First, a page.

Hollywood lost one of its last vestiges of golden age glamour on Tuesday, as actor Charles Grodin, whose on- and off-screen romance with his Great Muppet Caper co-star Miss Piggy electrified audiences and ushered in a new era of frank sexuality in motion pictures, died at the age of 86.
Neither Grodin nor Miss Piggy were unknown to audiences when they were cast in The Great Muppet Caper in the fall of 1980: Miss Piggy had a recurring role on a popular television variety show, while Grodin had appeared in Rosemary’s Baby, The Heartbreak Kid, and Real Life. But when word broke out that real sparks were flying between Grodin and Miss Piggy on set, the world was captivated at the thought of a tinseltown romance between the suave star of The Young Marrieds and the inanimate block of foam rubber from The Muppet Show. Grodin carried out part of his courtship in the press, first letting it be known that he was unhappy with the script, telling a reporter that “losing Miss Piggy to Kermit is hitting rock bottom.” Before long, he was rhapsodizing about his co-star to anyone who would listen, repeating variations of this line in a passel of interviews:
Miss Piggy and I have a real love scene in the picture. She’s just my type—available and unavailable, coy, flirtatious, and humorous. She has a flair. She’s unpredictable. And she’s pink, and that’s always nice.
Famously shy, Miss Piggy was more reserved about leveraging her personal feelings for Charles Grodin to help sell The Great Muppet Caper, but when journalist Alice Steinbach asked about rumors that she and Diana Rigg had competed for their leading man’s affections, you could feel the raw passion in her denial:
“NO, NO, NO, NO, NO, AND NON! WHAT HAPPENED WAS…”—the gears shift again as she gains control of herself—“what happened was, Alice dear, that Chuckie—which is what I call Charles—Chuckie became very enamored of moi, of course, and Diana, dear Diana, didn’t quite understand at the beginning. But now Diana and moi are the best of friends. And I deny any of the rumors about Chuckie and me.”
When Steinbach asked more directly if she and Grodin were an item, Miss Piggy demurred: “Because moi, moiself am truly, truly a private person, all I will say about that is that Chuckie and moi are still deep, deep friends, but that’s all.”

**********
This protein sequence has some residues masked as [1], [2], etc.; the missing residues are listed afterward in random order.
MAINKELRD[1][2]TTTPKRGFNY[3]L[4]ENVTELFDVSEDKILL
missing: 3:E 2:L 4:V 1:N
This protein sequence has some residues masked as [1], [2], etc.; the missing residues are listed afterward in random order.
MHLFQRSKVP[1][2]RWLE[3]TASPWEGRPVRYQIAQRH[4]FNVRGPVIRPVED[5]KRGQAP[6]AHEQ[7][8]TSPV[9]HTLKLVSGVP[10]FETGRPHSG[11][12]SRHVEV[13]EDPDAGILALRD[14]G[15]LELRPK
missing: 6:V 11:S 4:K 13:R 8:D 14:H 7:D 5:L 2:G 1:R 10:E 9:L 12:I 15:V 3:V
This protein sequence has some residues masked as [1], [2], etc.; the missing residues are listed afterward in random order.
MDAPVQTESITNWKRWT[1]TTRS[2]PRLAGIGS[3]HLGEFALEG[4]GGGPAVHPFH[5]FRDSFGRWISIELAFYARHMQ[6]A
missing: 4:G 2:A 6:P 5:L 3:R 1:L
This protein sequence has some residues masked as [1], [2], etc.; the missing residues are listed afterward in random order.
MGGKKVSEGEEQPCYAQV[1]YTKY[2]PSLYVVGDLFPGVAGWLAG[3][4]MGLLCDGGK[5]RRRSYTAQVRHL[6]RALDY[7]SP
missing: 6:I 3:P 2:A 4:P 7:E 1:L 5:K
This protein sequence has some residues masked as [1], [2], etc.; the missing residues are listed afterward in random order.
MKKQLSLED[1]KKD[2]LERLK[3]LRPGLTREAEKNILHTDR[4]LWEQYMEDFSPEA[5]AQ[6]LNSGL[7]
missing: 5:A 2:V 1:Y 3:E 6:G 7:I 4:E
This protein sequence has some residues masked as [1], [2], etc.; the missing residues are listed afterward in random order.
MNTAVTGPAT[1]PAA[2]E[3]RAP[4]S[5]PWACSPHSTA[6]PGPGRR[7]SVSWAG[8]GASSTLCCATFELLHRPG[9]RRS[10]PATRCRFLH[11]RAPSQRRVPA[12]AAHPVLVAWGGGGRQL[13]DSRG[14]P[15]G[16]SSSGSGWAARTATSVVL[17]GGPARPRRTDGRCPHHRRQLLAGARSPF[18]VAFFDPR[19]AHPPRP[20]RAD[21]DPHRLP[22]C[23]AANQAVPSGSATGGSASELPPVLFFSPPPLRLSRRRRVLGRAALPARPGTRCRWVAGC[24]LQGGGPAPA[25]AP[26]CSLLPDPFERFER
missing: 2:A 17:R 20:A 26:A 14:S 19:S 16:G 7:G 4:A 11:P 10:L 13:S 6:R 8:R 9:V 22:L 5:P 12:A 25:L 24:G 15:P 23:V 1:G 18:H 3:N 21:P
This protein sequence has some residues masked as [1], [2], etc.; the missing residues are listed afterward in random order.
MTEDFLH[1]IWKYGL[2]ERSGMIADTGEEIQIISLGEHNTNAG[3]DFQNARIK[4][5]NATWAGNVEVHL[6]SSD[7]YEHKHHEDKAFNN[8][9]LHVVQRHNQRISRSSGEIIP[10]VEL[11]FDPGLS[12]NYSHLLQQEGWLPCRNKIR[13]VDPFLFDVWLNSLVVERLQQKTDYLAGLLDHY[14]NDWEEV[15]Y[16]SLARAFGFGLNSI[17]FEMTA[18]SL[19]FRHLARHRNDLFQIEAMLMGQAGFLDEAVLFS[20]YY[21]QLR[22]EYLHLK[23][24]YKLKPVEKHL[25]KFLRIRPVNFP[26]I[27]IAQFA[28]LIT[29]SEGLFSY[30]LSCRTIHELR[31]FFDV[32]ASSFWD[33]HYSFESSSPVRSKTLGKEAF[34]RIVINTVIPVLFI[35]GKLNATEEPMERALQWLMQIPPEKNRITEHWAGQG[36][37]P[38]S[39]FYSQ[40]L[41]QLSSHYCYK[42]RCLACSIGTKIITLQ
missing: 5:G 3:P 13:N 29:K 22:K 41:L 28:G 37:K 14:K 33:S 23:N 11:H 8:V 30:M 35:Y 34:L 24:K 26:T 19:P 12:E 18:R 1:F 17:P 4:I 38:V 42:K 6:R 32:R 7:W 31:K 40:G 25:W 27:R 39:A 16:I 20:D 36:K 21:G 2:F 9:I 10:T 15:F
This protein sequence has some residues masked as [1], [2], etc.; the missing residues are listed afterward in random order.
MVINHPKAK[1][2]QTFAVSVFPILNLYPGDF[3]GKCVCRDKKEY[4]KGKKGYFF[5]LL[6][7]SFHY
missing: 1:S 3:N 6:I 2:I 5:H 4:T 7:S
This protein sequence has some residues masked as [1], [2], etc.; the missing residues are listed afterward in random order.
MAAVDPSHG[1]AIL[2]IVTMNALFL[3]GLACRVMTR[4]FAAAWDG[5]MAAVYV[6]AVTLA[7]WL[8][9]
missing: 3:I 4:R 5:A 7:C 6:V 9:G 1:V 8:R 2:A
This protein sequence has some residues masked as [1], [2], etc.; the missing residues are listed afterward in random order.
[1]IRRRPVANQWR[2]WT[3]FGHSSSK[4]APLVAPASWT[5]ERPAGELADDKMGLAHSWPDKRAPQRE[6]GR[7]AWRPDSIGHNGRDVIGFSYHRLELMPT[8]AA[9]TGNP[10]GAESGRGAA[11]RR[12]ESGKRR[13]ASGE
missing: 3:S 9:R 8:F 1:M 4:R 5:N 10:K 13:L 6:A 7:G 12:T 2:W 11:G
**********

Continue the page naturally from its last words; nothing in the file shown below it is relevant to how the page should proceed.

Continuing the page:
Once The Great Muppet Caper opened and audiences got a taste of Grodin and Miss Piggy’s on-screen chemistry, however, her denials rang hopelessly false. Take the scene in which Grodin first notices his co-star: Although the actors are surrounded by the artificial flash and dazzle of a 1930s-style musical number, you can tell there’s nothing phony about Grodin’s feelings.
Grodin’s shockingly naturalistic portrait of a man utterly consumed by lust made instant antiques of the performances that had defined male sexuality on screen for earlier generations, from Marlon Brando in A Streetcar Named Desire to Tab Hunter in Operation Bikini. Asked about the secret of his performance, Grodin told the Los Angeles Times that the trick was “genuine feeling”:
… all I can tell you is I played it straight. There was no other way to do it. It had to be genuine feeling, or it wouldn’t have worked.
“Now that it’s over I honestly think that it’s probably the greatest love scene I’ve ever played. I thought I did a good one with Farrah Fawcett in Sunburn—that film that nobody saw—but this one was much more passionate and tender.
“Afterwards I wondered to myself why it had been so good. I don’t know the answer”—a sly smile here—“but it did make me wonder if perhaps I hadn’t been going down a whole wrong path in my taste with women.”
Americans, mired in national sorrow and depression over Ronald Reagan’s ascent, found a much-needed escape in Grodin and Miss Piggy’s raw, unchecked sexuality, and in many ways their relationship defined what love and dating looked like throughout the 1980s. On-screen, too, The Great Muppet Caper cast a long shadow: projects that never would have existed without Grodin and Miss Piggy’s pioneering work include Black Mirror, the Simpsons episode “A Fish Called Selma,” and David Cameron’s entire political career. In 2011, Grodin published a sordid tell-all account of his time with Miss Piggy, but even that did nothing to spoil the magic of their on-screen romance. Since Grodin’s death, his fans have been tweeting about how much his performance meant to them:
But no tribute could have meant more than the one that came from Miss Piggy herself, in which she set aside any hard feelings over Grodin’s indiscretions in the press to pay tribute to her greatest on-screen lover:
Hollywood is going to continue making movies, they say, and birds will continue to sing, and spring will continue to be lovely, and jewel thieves will continue to fall head over heels for pigs who are working as receptionists at posh British houses of fashion while attempting to launch their modeling careers. But a light has been extinguished, a greatness has gone out of the world, and it’s fair to wonder if any other actor will ever embody pure, untamed desire for Miss Piggy the way Charles Grodin did. He was sensational.